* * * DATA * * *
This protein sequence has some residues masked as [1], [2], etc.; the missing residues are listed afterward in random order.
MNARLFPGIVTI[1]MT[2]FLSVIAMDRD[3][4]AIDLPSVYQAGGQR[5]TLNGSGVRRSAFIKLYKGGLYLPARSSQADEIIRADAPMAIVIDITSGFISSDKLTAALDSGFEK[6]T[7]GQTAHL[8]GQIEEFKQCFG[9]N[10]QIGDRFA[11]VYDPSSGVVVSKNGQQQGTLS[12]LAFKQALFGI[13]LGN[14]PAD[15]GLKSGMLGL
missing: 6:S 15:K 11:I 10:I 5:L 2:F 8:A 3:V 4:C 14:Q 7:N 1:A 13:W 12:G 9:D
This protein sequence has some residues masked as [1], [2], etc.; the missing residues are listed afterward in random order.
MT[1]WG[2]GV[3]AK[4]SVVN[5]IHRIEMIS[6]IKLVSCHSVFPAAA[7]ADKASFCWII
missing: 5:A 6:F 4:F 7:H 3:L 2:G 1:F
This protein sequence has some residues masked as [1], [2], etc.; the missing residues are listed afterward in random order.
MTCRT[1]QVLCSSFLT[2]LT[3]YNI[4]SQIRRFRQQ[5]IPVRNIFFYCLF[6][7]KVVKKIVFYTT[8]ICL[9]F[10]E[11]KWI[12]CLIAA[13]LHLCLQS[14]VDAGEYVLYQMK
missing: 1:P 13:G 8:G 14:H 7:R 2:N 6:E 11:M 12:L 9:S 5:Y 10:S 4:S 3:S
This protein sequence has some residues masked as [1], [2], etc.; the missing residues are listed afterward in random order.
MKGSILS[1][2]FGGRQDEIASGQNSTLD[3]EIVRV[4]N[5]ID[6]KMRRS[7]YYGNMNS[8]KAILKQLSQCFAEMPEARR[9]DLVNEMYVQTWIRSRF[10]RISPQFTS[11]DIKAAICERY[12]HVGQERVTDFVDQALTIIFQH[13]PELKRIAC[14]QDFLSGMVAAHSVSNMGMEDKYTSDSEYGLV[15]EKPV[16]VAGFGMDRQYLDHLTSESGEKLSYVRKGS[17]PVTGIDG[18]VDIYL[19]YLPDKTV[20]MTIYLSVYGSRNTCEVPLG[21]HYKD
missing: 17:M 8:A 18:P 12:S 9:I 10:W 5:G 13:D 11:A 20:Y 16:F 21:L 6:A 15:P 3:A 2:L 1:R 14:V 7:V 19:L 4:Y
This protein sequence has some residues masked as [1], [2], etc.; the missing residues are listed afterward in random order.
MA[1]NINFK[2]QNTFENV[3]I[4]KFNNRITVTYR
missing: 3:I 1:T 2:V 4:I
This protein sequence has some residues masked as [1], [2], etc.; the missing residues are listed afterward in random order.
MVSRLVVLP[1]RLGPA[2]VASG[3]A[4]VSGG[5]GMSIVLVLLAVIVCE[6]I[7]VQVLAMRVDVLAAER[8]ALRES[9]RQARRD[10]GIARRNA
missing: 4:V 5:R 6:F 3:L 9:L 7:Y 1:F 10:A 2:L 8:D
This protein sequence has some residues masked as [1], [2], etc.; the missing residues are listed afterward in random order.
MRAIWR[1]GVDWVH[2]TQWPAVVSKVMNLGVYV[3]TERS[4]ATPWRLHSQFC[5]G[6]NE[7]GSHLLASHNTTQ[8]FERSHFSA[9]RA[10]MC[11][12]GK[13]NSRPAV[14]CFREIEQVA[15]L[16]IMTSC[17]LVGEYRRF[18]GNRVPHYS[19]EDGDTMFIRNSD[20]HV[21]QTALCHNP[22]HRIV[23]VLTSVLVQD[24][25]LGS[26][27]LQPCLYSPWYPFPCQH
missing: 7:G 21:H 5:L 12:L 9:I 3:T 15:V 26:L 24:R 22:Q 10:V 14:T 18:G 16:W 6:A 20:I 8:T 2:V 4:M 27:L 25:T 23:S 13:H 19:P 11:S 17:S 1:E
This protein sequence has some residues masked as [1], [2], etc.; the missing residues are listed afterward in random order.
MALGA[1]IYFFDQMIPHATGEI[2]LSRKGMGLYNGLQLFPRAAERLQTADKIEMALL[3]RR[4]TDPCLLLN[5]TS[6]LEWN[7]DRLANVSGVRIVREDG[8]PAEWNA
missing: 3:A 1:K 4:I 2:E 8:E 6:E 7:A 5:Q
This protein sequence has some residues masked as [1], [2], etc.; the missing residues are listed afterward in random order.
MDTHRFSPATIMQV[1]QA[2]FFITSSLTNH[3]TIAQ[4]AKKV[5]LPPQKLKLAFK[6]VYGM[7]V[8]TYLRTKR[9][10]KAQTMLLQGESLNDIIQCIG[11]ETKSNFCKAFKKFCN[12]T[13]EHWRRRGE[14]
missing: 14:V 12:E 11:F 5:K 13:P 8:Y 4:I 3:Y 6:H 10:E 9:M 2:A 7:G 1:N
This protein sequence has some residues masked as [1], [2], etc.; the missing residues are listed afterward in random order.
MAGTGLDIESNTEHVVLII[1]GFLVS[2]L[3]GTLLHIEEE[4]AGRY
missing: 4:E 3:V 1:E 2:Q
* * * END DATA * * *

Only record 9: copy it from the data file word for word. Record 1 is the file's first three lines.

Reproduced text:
This protein sequence has some residues masked as [1], [2], etc.; the missing residues are listed afterward in random order.
MDTHRFSPATIMQV[1]QA[2]FFITSSLTNH[3]TIAQ[4]AKKV[5]LPPQKLKLAFK[6]VYGM[7]V[8]TYLRTKR[9][10]KAQTMLLQGESLNDIIQCIG[11]ETKSNFCKAFKKFCN[12]T[13]EHWRRRGE[14]
missing: 14:V 12:E 11:F 5:K 13:P 8:Y 4:I 3:Y 6:H 10:E 9:M 2:A 7:G 1:N